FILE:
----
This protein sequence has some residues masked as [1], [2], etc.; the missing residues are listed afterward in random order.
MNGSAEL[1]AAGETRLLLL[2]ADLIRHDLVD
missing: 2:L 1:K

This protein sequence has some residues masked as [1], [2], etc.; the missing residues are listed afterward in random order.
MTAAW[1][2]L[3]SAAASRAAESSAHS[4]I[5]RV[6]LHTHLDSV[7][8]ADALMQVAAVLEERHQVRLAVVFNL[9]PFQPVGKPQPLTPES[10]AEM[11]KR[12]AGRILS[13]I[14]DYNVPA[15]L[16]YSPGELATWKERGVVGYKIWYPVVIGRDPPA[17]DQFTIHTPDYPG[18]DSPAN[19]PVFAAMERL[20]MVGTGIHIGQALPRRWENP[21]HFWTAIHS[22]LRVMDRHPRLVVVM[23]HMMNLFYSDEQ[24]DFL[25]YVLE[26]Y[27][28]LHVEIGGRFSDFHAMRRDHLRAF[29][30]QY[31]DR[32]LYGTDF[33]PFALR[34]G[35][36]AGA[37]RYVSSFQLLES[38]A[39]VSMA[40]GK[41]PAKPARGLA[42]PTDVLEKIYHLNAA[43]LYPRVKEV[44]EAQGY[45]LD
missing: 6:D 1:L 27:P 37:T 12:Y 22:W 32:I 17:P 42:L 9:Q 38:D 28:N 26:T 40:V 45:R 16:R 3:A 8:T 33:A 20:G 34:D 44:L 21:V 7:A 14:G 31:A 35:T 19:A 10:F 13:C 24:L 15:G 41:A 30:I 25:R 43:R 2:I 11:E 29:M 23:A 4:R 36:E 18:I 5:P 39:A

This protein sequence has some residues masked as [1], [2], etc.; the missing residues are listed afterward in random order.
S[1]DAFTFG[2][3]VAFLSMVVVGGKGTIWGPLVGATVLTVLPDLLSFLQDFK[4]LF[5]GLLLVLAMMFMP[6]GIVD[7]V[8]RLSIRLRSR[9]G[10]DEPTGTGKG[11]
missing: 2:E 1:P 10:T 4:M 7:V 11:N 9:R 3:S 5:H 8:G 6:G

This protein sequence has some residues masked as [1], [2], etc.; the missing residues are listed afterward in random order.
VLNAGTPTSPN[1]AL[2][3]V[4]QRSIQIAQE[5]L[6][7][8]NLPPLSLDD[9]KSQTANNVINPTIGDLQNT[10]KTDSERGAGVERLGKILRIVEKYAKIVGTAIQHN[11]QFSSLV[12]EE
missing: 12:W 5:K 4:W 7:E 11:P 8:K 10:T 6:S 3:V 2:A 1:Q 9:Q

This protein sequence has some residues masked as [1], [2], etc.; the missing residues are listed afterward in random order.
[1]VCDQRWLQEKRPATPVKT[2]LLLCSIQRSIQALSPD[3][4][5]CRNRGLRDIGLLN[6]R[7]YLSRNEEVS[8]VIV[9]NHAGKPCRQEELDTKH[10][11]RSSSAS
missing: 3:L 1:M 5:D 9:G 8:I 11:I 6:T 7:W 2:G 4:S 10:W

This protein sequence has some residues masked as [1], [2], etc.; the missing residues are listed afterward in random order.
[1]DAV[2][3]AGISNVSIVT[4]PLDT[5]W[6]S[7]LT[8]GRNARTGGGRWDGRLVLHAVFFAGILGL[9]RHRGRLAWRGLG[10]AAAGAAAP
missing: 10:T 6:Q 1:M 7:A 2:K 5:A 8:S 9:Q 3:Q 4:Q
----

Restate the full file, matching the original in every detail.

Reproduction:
This protein sequence has some residues masked as [1], [2], etc.; the missing residues are listed afterward in random order.
MNGSAEL[1]AAGETRLLLL[2]ADLIRHDLVD
missing: 2:L 1:K

This protein sequence has some residues masked as [1], [2], etc.; the missing residues are listed afterward in random order.
MTAAW[1][2]L[3]SAAASRAAESSAHS[4]I[5]RV[6]LHTHLDSV[7][8]ADALMQVAAVLEERHQVRLAVVFNL[9]PFQPVGKPQPLTPES[10]AEM[11]KR[12]AGRILS[13]I[14]DYNVPA[15]L[16]YSPGELATWKERGVVGYKIWYPVVIGRDPPA[17]DQFTIHTPDYPG[18]DSPAN[19]PVFAAMERL[20]MVGTGIHIGQALPRRWENP[21]HFWTAIHS[22]LRVMDRHPRLVVVM[23]HMMNLFYSDEQ[24]DFL[25]YVLE[26]Y[27][28]LHVEIGGRFSDFHAMRRDHLRAF[29][30]QY[31]DR[32]LYGTDF[33]PFALR[34]G[35][36]AGA[37]RYVSSFQLLES[38]A[39]VSMA[40]GK[41]PAKPARGLA[42]PTDVLEKIYHLNAA[43]LYPRVKEV[44]EAQGY[45]LD
missing: 6:D 1:L 27:P 37:T 12:Y 22:W 32:I 17:P 42:L 9:Q 38:D 28:N 26:T 40:V 45:R 16:R 3:A 8:T 33:A 20:G 34:D 44:L 21:V 7:A 14:G 31:A 35:T 19:A 10:F 13:C 24:L 15:G 41:A 30:I 25:R 43:R 2:I 11:E 29:M 23:A 4:R 36:E 18:I 5:P 39:A

This protein sequence has some residues masked as [1], [2], etc.; the missing residues are listed afterward in random order.
S[1]DAFTFG[2][3]VAFLSMVVVGGKGTIWGPLVGATVLTVLPDLLSFLQDFK[4]LF[5]GLLLVLAMMFMP[6]GIVD[7]V[8]RLSIRLRSR[9]G[10]DEPTGTGKG[11]
missing: 2:E 1:P 10:T 4:M 7:V 11:N 9:R 3:S 5:H 8:G 6:G

This protein sequence has some residues masked as [1], [2], etc.; the missing residues are listed afterward in random order.
VLNAGTPTSPN[1]AL[2][3]V[4]QRSIQIAQE[5]L[6][7][8]NLPPLSLDD[9]KSQTANNVINPTIGDLQNT[10]KTDSERGAGVERLGKILRIVEKYAKIVGTAIQHN[11]QFSSLV[12]EE
missing: 12:W 5:K 4:W 7:E 11:P 8:K 10:T 6:S 3:V 2:A 1:Q 9:Q

This protein sequence has some residues masked as [1], [2], etc.; the missing residues are listed afterward in random order.
[1]VCDQRWLQEKRPATPVKT[2]LLLCSIQRSIQALSPD[3][4][5]CRNRGLRDIGLLN[6]R[7]YLSRNEEVS[8]VIV[9]NHAGKPCRQEELDTKH[10][11]RSSSAS
missing: 3:L 1:M 5:D 9:G 8:I 11:I 6:T 7:W 2:G 4:S 10:W

This protein sequence has some residues masked as [1], [2], etc.; the missing residues are listed afterward in random order.
[1]DAV[2][3]AGISNVSIVT[4]PLDT[5]W[6]S[7]LT[8]GRNARTGGGRWDGRLVLHAVFFAGILGL[9]RHRGRLAWRGLG[10]AAAGAAAP
missing: 10:T 6:Q 1:M 7:A 2:K 5:A 8:S 9:Q 3:Q 4:Q